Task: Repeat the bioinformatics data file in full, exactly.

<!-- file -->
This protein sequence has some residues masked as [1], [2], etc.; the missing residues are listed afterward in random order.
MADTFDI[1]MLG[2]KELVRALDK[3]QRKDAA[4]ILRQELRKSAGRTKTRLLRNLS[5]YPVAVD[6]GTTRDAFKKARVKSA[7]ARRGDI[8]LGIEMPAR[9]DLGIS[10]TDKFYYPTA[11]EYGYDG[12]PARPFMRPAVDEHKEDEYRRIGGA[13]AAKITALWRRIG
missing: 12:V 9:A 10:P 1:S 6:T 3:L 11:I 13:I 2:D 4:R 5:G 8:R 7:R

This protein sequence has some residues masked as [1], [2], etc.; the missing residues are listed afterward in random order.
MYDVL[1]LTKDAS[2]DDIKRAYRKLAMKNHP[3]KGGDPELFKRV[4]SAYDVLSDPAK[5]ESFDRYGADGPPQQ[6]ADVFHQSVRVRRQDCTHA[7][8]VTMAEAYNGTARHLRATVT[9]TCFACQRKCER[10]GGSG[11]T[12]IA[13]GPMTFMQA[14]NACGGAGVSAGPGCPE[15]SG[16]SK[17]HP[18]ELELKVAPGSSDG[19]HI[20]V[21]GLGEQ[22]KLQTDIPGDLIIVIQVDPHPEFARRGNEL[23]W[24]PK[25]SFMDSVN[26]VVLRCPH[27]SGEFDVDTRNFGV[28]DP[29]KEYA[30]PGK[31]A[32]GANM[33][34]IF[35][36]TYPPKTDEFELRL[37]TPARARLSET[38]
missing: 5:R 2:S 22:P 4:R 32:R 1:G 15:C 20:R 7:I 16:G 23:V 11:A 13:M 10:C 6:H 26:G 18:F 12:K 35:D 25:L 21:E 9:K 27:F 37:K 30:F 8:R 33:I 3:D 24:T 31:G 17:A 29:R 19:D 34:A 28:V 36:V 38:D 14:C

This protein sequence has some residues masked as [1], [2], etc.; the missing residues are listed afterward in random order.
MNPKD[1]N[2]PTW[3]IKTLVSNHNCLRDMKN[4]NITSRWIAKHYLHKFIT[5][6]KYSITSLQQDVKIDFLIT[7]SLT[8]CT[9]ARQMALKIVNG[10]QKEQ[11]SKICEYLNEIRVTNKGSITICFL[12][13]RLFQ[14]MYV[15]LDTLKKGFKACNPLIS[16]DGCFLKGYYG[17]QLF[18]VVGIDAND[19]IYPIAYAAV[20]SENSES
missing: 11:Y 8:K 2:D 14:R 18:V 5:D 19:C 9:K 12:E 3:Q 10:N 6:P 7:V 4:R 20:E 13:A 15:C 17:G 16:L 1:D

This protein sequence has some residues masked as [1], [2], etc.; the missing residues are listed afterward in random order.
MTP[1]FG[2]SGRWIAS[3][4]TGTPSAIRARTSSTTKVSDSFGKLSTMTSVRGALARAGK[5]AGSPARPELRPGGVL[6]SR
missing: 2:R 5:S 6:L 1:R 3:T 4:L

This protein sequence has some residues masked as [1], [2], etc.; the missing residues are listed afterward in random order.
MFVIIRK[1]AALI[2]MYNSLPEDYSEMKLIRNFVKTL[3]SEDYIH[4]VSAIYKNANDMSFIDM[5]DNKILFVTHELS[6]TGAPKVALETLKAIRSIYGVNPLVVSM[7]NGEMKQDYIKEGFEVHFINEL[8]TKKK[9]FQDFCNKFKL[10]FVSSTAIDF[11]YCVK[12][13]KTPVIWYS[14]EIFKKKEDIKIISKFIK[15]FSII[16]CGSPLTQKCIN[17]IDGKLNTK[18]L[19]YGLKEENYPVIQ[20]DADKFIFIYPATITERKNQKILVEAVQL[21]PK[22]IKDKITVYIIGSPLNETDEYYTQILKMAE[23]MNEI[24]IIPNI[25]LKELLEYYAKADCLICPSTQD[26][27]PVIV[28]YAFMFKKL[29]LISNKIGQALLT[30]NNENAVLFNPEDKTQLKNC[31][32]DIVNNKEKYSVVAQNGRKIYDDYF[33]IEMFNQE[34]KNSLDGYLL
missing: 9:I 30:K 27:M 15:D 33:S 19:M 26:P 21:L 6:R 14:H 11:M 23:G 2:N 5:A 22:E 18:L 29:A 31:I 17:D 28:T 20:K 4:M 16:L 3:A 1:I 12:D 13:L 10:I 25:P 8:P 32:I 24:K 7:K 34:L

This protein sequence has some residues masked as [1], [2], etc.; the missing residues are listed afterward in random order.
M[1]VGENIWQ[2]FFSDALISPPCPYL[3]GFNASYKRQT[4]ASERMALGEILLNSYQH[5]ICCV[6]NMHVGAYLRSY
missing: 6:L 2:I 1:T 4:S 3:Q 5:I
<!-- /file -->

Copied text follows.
This protein sequence has some residues masked as [1], [2], etc.; the missing residues are listed afterward in random order.
MADTFDI[1]MLG[2]KELVRALDK[3]QRKDAA[4]ILRQELRKSAGRTKTRLLRNLS[5]YPVAVD[6]GTTRDAFKKARVKSA[7]ARRGDI[8]LGIEMPAR[9]DLGIS[10]TDKFYYPTA[11]EYGYDG[12]PARPFMRPAVDEHKEDEYRRIGGA[13]AAKITALWRRIG
missing: 12:V 9:A 10:P 1:S 6:T 3:L 11:I 13:I 2:D 4:R 5:G 8:R 7:R

This protein sequence has some residues masked as [1], [2], etc.; the missing residues are listed afterward in random order.
MYDVL[1]LTKDAS[2]DDIKRAYRKLAMKNHP[3]KGGDPELFKRV[4]SAYDVLSDPAK[5]ESFDRYGADGPPQQ[6]ADVFHQSVRVRRQDCTHA[7][8]VTMAEAYNGTARHLRATVT[9]TCFACQRKCER[10]GGSG[11]T[12]IA[13]GPMTFMQA[14]NACGGAGVSAGPGCPE[15]SG[16]SK[17]HP[18]ELELKVAPGSSDG[19]HI[20]V[21]GLGEQ[22]KLQTDIPGDLIIVIQVDPHPEFARRGNEL[23]W[24]PK[25]SFMDSVN[26]VVLRCPH[27]SGEFDVDTRNFGV[28]DP[29]KEYA[30]PGK[31]A[32]GANM[33][34]IF[35][36]TYPPKTDEFELRL[37]TPARARLSET[38]
missing: 5:R 2:S 22:P 4:R 32:R 1:G 15:C 20:R 7:I 16:G 23:V 11:A 13:M 10:C 6:H 26:G 18:F 12:K 35:D 25:L 21:E 9:K 27:F 37:K 30:F 8:R 33:I 3:D 24:T 31:G 17:A 29:R 19:D 34:A 28:V 36:V 38:D 14:C

This protein sequence has some residues masked as [1], [2], etc.; the missing residues are listed afterward in random order.
MNPKD[1]N[2]PTW[3]IKTLVSNHNCLRDMKN[4]NITSRWIAKHYLHKFIT[5][6]KYSITSLQQDVKIDFLIT[7]SLT[8]CT[9]ARQMALKIVNG[10]QKEQ[11]SKICEYLNEIRVTNKGSITICFL[12][13]RLFQ[14]MYV[15]LDTLKKGFKACNPLIS[16]DGCFLKGYYG[17]QLF[18]VVGIDAND[19]IYPIAYAAV[20]SENSES
missing: 11:Y 8:K 2:D 14:R 18:V 5:D 19:C 9:K 12:E 3:Q 10:N 6:P 7:V 4:R 20:E 13:A 15:C 17:G 16:L 1:D

This protein sequence has some residues masked as [1], [2], etc.; the missing residues are listed afterward in random order.
MTP[1]FG[2]SGRWIAS[3][4]TGTPSAIRARTSSTTKVSDSFGKLSTMTSVRGALARAGK[5]AGSPARPELRPGGVL[6]SR
missing: 2:R 5:S 6:L 1:R 3:T 4:L

This protein sequence has some residues masked as [1], [2], etc.; the missing residues are listed afterward in random order.
MFVIIRK[1]AALI[2]MYNSLPEDYSEMKLIRNFVKTL[3]SEDYIH[4]VSAIYKNANDMSFIDM[5]DNKILFVTHELS[6]TGAPKVALETLKAIRSIYGVNPLVVSM[7]NGEMKQDYIKEGFEVHFINEL[8]TKKK[9]FQDFCNKFKL[10]FVSSTAIDF[11]YCVK[12][13]KTPVIWYS[14]EIFKKKEDIKIISKFIK[15]FSII[16]CGSPLTQKCIN[17]IDGKLNTK[18]L[19]YGLKEENYPVIQ[20]DADKFIFIYPATITERKNQKILVEAVQL[21]PK[22]IKDKITVYIIGSPLNETDEYYTQILKMAE[23]MNEI[24]IIPNI[25]LKELLEYYAKADCLICPSTQD[26][27]PVIV[28]YAFMFKKL[29]LISNKIGQALLT[30]NNENAVLFNPEDKTQLKNC[31][32]DIVNNKEKYSVVAQNGRKIYDDYF[33]IEMFNQE[34]KNSLDGYLL
missing: 9:I 30:K 27:M 15:D 33:S 19:M 26:P 21:L 6:R 14:H 11:M 23:G 2:N 5:A 22:E 18:L 29:A 31:I 17:D 28:T 20:K 4:M 16:L 3:A 1:I 12:D 13:L 10:I 25:P 8:P 32:I 24:K 7:K 34:L

This protein sequence has some residues masked as [1], [2], etc.; the missing residues are listed afterward in random order.
M[1]VGENIWQ[2]FFSDALISPPCPYL[3]GFNASYKRQT[4]ASERMALGEILLNSYQH[5]ICCV[6]NMHVGAYLRSY
missing: 6:L 2:I 1:T 4:S 3:Q 5:I